What if you could help prevent the next Rwanda, Darfur or Syria? Would you?
Time and time again as atrocities unfold, the United Nations Security Council is called upon to act but cannot due to the threat of a veto by one of the permanent members. It’s time for that to change.
It’s time for countries to agree that permanent Security Council members have a “Responsibility Not to Veto” when it comes to genocide and other mass atrocities.
GlobalSolutions.org has just launched a petition to asking President Obama to be part of a discussion about the responsible use of the veto at the Security Council.
We envision a Security Council that works. Imagine a Security Council that pledged not to use the veto in situations of genocide and other mass atrocities. That’s a world we want to live in. Unfortunately, permanent Security Council members have used (or threatened to use) their veto power far too often. The veto power stopped immediate life-saving action in the Rwandan genocide, Darfur, and Syria.
This week I had the unfortunate experience of studying for an International Development Exam at the same time as watching CNN's shutdown coverage. With less than 24 hours until the US reached the debt ceiling, congress was still discussing possibilities with no clear outcome. For the first time in my young lifetime, I watched our politicians play a game with the global economy, and I was horrified.
The US Government has the ability to make an impact in international development more than any NGO, international institution, or campaign. These 536 men and women can make a tremendous amount of change if they set their minds to it, but instead they bicker over small details. They could fix education, cure a disease or just build a road in a country with no real infrastructure. They've benefited from wonderful educations, yet they don't care about the problems current students face. They all claim to be religious people, yet they spend millions of dollars on negative campaigns instead of helping dying children in the global south. They're willing to risk a global economy meltdown over a law that's been upheld by our systems of checks and balances, yet they don't seem to be wiling to actually put foreign investment behind that global economy to help it grow.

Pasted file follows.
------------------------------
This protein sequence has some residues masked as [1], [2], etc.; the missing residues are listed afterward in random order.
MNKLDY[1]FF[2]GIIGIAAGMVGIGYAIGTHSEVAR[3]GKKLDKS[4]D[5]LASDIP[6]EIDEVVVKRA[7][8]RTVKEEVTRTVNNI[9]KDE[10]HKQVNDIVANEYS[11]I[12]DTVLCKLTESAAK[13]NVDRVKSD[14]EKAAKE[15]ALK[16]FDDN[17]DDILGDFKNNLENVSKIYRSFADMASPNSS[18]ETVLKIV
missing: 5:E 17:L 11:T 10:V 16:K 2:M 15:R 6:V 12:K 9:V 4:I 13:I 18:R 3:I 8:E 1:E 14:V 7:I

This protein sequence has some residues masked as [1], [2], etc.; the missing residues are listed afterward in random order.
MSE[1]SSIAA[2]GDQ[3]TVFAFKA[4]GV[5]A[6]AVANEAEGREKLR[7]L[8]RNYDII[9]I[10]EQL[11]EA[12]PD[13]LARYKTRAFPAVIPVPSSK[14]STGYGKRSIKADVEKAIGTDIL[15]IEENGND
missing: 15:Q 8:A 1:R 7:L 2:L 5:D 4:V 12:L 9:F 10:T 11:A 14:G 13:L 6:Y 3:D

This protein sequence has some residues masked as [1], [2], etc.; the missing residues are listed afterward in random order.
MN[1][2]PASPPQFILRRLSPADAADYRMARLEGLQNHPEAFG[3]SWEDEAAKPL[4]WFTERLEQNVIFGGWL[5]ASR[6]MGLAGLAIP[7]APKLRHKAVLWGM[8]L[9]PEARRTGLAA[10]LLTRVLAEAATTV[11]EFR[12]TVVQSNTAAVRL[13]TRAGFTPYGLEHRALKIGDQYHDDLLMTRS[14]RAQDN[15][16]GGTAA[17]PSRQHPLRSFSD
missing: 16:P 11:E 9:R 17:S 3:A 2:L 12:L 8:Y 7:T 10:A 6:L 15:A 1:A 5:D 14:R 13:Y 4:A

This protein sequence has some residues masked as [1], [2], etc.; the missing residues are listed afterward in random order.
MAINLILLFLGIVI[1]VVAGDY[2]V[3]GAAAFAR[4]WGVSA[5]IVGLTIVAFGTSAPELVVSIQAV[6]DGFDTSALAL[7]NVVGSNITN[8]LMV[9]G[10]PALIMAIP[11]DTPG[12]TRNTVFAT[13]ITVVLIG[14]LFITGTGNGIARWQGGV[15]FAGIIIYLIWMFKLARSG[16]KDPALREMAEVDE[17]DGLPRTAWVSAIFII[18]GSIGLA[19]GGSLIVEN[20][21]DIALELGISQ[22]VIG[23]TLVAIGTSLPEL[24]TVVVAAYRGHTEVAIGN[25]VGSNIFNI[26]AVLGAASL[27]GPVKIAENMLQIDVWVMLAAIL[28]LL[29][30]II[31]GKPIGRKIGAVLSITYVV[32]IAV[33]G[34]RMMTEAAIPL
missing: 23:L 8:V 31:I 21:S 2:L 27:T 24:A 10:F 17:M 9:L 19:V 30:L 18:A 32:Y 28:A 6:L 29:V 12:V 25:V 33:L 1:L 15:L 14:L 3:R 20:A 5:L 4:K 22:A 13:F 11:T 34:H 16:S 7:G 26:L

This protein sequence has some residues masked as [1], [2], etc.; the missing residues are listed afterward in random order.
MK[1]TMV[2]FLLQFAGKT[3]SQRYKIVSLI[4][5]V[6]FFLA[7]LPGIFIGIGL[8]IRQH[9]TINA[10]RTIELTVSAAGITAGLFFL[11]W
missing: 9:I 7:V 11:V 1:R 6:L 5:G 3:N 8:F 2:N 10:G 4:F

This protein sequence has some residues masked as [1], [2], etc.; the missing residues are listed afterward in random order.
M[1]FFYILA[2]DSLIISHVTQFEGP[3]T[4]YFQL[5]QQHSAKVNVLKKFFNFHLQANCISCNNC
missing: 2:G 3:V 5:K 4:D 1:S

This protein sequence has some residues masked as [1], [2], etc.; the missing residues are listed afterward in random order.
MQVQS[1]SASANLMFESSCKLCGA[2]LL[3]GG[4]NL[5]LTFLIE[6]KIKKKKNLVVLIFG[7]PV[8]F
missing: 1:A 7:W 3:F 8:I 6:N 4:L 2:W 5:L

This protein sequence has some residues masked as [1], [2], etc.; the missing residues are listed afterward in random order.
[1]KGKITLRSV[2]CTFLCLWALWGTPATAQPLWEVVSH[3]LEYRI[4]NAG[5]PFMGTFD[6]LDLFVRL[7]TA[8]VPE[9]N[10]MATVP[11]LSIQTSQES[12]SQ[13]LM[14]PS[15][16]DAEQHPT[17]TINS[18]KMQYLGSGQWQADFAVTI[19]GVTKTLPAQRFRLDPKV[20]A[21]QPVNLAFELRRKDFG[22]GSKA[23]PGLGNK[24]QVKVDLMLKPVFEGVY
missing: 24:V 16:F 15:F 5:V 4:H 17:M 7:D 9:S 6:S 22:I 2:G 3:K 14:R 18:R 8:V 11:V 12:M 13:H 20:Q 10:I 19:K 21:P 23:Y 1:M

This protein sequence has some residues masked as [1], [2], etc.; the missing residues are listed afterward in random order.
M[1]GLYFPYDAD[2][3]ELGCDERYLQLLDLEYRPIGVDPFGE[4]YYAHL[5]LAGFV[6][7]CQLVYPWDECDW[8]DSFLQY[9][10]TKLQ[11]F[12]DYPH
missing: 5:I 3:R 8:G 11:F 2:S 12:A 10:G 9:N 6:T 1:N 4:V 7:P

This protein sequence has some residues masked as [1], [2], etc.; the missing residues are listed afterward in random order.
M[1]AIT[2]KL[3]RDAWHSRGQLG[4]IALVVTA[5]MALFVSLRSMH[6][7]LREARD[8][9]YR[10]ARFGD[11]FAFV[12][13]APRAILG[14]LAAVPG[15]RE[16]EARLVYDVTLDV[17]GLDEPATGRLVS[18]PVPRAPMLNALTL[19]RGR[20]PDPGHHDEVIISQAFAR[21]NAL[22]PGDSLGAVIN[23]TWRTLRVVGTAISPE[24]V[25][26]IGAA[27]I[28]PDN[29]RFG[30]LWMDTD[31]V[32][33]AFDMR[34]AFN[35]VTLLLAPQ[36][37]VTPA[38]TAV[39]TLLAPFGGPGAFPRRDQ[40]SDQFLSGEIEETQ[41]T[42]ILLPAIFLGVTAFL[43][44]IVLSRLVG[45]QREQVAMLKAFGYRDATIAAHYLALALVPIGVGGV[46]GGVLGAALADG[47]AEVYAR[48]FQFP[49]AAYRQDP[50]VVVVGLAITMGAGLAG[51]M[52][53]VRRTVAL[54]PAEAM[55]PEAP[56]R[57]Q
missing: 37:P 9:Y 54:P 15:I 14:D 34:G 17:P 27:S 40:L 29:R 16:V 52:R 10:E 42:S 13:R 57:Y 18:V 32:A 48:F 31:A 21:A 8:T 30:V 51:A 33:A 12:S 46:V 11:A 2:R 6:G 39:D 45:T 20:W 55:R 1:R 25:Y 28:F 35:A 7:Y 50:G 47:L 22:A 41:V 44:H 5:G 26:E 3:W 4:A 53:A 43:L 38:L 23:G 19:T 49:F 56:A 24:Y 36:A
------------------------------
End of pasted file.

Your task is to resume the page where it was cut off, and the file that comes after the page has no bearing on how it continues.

Secretary of State John Kerry has now added the United States' signature to the Arms Trade Treaty. This treaty is a great step forward in dealing with the unregulated and illicit global trade in conventional weapons and ammunition, which fuels wars and human rights abuses worldwide. I am so proud of thousands of GlobalSolutions.org members who emailed, petitioned and called the White House. Your efforts paid off!
GlobalSolutions.org also was one of 33 national organizations who urged President Obama to sign the treaty, saying it, "...would be a powerful step demonstrating the United States' commitment to preventing mass atrocities and protecting civilians from armed conflict around the globe."
Not only is it good for our nation to have all countries operating from the same rule book, it's also our responsibility. Without the treaty, warlords and terrorists will continue to get weapons which are used to force child soldiers to kill their parents, to attack American soldiers and missionaries, and to rape refugee women and girls.
Last weekend I had the opportunity to attend the Annual Conference for GlobalSolutions.org at Hofstra University in New York. The conference focused largely on skills that can be used to become more engaged in our campaigns and to help build the GlobalSolutions.org movement. The staff at the conference certainly accomplished that, teaching many invaluable skills such as building community networks, fundraising, and using social media. Overall, I left the conference with an abundance of knowledge on how to build our movement effectively, and I hope other conference participants feel the same.
Of course, the most inspiring part of the conference was not the information itself, but the energy in the room. While the mood changed several times over the course of the day, sometimes serious, sometimes less so, the overall atmosphere was inspiring. Some of the participants hadn’t seen their old friends in years, yet still spoke as if it were yesterday. And of course, many new friendships were made. Overall, the room was filled with exciting discussion and intense energy – you could tell that everyone there had a passion to change the world.